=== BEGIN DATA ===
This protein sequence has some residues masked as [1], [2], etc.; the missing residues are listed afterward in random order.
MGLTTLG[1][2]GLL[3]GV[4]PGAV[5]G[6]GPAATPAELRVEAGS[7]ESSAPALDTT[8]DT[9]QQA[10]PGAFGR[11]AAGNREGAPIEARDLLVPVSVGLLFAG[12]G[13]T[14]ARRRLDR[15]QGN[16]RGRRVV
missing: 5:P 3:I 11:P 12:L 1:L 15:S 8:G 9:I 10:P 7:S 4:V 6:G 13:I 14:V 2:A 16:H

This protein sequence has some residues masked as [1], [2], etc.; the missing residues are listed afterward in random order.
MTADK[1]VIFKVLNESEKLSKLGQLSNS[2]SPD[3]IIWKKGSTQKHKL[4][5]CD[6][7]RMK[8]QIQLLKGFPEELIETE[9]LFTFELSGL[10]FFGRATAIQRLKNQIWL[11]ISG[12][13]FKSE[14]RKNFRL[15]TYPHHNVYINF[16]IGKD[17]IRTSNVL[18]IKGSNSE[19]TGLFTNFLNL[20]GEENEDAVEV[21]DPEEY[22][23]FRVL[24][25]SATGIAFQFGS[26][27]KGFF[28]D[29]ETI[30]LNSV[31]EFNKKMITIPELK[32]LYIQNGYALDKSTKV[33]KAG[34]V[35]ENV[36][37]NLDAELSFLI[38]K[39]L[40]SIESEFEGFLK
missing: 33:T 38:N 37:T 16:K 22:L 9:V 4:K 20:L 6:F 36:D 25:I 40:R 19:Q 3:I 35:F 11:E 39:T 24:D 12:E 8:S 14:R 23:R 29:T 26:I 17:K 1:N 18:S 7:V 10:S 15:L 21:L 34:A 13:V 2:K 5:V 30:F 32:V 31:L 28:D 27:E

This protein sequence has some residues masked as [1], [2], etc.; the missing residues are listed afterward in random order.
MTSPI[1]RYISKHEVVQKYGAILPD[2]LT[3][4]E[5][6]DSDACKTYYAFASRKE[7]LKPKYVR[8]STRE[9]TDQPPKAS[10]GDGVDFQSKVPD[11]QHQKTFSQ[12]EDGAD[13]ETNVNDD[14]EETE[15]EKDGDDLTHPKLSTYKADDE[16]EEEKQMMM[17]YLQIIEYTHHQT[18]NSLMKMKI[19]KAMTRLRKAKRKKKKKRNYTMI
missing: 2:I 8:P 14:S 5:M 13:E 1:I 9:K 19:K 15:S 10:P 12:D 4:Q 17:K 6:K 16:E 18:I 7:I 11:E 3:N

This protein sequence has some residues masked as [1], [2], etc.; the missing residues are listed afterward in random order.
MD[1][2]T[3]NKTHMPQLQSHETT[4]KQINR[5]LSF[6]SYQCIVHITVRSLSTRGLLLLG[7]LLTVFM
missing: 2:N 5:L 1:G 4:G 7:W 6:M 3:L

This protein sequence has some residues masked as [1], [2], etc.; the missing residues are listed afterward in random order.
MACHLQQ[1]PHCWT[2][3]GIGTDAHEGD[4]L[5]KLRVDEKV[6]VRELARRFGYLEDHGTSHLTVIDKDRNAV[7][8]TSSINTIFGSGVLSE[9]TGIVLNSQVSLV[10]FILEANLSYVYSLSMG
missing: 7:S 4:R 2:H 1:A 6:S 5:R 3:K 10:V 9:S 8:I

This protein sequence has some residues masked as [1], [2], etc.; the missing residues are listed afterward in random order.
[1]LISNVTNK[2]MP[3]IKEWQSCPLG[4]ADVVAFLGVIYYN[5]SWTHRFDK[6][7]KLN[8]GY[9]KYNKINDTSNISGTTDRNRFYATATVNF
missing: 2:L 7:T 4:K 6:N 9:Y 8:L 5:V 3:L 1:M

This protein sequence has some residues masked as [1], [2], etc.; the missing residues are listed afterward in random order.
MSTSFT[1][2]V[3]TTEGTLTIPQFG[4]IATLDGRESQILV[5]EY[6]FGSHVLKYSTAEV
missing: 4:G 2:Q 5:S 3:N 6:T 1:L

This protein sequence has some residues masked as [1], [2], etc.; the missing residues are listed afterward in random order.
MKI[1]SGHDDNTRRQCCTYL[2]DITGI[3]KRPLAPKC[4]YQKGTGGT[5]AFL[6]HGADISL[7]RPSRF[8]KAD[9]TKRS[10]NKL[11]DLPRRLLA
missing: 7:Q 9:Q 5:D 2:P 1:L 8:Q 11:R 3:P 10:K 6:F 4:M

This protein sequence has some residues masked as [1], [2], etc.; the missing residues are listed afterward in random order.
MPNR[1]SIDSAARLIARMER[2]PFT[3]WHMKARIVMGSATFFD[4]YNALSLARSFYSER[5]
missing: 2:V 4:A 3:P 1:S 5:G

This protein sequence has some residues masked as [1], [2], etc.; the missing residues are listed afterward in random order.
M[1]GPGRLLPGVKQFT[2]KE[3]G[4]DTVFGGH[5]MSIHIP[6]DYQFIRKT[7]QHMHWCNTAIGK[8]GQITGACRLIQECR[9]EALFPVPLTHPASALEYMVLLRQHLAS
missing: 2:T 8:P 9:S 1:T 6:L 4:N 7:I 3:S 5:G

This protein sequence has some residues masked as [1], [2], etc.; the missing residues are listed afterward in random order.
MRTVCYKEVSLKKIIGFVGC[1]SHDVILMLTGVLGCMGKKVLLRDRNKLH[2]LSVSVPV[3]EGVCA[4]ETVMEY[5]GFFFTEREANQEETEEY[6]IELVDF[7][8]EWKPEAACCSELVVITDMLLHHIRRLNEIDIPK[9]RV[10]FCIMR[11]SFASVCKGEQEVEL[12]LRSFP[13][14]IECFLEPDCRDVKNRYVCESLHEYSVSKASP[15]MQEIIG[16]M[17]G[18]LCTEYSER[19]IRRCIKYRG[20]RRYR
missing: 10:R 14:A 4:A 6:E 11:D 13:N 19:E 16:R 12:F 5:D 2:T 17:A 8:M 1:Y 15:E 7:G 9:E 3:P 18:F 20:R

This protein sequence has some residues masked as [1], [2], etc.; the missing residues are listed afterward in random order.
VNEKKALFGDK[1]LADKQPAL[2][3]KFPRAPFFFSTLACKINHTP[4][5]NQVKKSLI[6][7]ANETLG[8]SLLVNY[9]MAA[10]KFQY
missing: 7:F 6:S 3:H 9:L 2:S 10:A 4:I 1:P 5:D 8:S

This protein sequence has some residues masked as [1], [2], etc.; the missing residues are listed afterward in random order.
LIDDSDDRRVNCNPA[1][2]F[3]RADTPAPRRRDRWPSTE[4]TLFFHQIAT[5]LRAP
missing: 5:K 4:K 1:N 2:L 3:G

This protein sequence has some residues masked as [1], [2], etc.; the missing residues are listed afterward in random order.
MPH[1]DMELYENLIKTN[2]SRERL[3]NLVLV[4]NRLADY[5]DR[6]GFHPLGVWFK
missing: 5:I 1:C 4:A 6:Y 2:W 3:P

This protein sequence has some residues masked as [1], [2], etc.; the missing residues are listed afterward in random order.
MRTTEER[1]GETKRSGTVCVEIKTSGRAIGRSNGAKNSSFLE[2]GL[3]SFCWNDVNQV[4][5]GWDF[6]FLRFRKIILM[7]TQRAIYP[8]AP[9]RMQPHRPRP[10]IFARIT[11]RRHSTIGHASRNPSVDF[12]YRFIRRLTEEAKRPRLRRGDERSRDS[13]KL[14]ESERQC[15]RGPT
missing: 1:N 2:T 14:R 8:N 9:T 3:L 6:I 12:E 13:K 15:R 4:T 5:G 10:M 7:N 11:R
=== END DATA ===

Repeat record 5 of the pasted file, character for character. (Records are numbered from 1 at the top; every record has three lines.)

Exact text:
This protein sequence has some residues masked as [1], [2], etc.; the missing residues are listed afterward in random order.
MACHLQQ[1]PHCWT[2][3]GIGTDAHEGD[4]L[5]KLRVDEKV[6]VRELARRFGYLEDHGTSHLTVIDKDRNAV[7][8]TSSINTIFGSGVLSE[9]TGIVLNSQVSLV[10]FILEANLSYVYSLSMG
missing: 7:S 4:R 2:H 1:A 6:S 5:R 3:K 10:V 9:S 8:I